The Once make Camrose stop for Rose City Roots
The Once, featuring Phil Churchill, Geraldine Hollett and Andrew Dale, are playing the Bailey Theatre on Friday at 8 p.m. Supplied
The Once are the accidental band that could.
Geraldine Hollett, Phil Churchill and Andrew Dale never set out with the goal of being a band or even being in a band. They were small town Newfoundland actors who were thrown together for one song on one night and slowly they built up steam to where they have travelled Canada, the U.S., Europe and Australia with their take on folk music.
On Friday, they will be stopping in Camrose for Rose City Roots with an 8 p.m. show at the Bailey Theatre.
“I can’t wait to be there,” said Hollett. “I can’t wait to look around, I can’t wait to have my daily walk in your town, check it out and see what you’re made of so you can see what we’re made of and we can just be together. Is that normal?”
The Once have always done things a little differently. For a Newfie folk band, they border a little bit more on the pop side of the spectrum, but their stories and songs are unmistakably from The Rock.
They were created out of necessity one fateful night when their theatre director sold out a show, except he didn’t tell anyone. The group scrambled to put a performance on and the trio cobbled together a few songs.
Next thing they knew they were being asked to play for some friends at their cottage, and then they were asked to do some shows in St. John’s. Before they knew it, CBC was asking them to play a show.
“We were like ‘Geez boys, we need a name, I think we’re a band,’” said Hollett.
Like any band, they hit the Dictionary of Newfoundland English — a dictionary that translates Newfie sayings into their English equivalent — in search of a name. The biggest requirement was that it had to include the word “The.” That’s when they landed on The Once, as in “I’ll do it at the once.” To the rest of Canada, it means “I’ll do it in a minute.”
“We had never seen the sayings written down that we had been saying for as long as we could remember speaking,” said Hollett. “We were like ‘that’s perfect, we’ll do it.’ It was very shortsighted, we had no idea we were going to do anything with this.”
They have spent most of the last decade since then on the road touring. Though this will be their first time playing Camrose, they have played Alberta many times before. It is a bit of a home-away-from home for the band. It is one of the three provinces where they feel like the crowd really understands them, the others being Newfoundland and Ontario.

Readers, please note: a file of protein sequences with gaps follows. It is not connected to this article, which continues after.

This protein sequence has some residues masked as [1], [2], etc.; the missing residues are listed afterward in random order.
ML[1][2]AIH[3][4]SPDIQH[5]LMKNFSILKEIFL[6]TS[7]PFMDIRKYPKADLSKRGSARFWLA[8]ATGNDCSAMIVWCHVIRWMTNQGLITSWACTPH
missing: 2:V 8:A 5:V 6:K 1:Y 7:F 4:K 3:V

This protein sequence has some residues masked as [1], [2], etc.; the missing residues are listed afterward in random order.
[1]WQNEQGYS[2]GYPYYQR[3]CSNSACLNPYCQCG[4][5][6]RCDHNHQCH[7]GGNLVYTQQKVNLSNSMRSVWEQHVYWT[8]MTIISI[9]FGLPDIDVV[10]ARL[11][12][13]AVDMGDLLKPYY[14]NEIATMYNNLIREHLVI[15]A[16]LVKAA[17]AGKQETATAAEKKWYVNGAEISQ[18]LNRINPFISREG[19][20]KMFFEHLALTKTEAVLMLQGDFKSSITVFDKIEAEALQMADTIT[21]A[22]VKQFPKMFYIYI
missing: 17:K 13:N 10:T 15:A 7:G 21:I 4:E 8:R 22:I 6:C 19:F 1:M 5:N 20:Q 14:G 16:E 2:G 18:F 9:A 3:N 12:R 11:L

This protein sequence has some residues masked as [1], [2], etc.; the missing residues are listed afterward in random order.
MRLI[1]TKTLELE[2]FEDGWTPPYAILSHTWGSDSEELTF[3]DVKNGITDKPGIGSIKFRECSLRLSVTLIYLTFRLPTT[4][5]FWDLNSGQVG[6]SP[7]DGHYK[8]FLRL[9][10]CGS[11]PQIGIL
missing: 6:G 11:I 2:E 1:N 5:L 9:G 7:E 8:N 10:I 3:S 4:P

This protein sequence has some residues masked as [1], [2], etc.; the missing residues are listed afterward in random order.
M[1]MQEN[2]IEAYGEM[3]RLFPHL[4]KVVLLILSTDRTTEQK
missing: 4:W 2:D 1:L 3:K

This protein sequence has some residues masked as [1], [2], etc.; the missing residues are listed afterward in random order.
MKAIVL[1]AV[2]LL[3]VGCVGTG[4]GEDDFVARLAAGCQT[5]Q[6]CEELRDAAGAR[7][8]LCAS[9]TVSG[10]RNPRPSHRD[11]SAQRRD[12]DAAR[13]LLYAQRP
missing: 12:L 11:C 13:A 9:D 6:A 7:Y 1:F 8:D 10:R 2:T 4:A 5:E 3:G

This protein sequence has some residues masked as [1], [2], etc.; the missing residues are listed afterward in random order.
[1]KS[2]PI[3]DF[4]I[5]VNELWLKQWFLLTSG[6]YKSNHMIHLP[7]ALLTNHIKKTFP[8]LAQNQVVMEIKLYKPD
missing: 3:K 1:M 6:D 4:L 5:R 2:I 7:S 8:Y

“Whenever we go there, there is always an audience and they’re always grateful, and we feel very blessed to have those three places to go to,” said Hollett. “When we’re worried we don’t know where we fit in, we know we fit in there, so that’s pretty cool.”
For those who have not heard or seen them before, they’re not the standard Newfoundland band. They are an acoustic band with strong harmonies that will get you going on the dance floor, but they do keep things under control.
“We’re kind of a little bonkers, but our music is folky pop,” said Hollett.
“We love telling stories and we like us a good foot stomp. You’re not going to get a big ol’ kitchen party that’s raucous, a lot of people think with a Newfoundland band that’s what you get. We’re not, but we’ll get you going.”
They are now working on their sixth studio album, due out in the spring. They do not have goals of world domination, though performing with the band Passenger they went around the world. Their sights are more set on enjoying the ride and making a living playing music.
“Ten years ago I said ‘I want money to come to my mail box and I want to travel the world to get that money’ and then within six months that is all I’ve been doing since and we haven’t stopped or looked back,” said Hollett. “It’s not always easy, but it’s our lot in life and we really enjoy it, it’s fun, it’s good for our souls. Thank god that we get to do it.”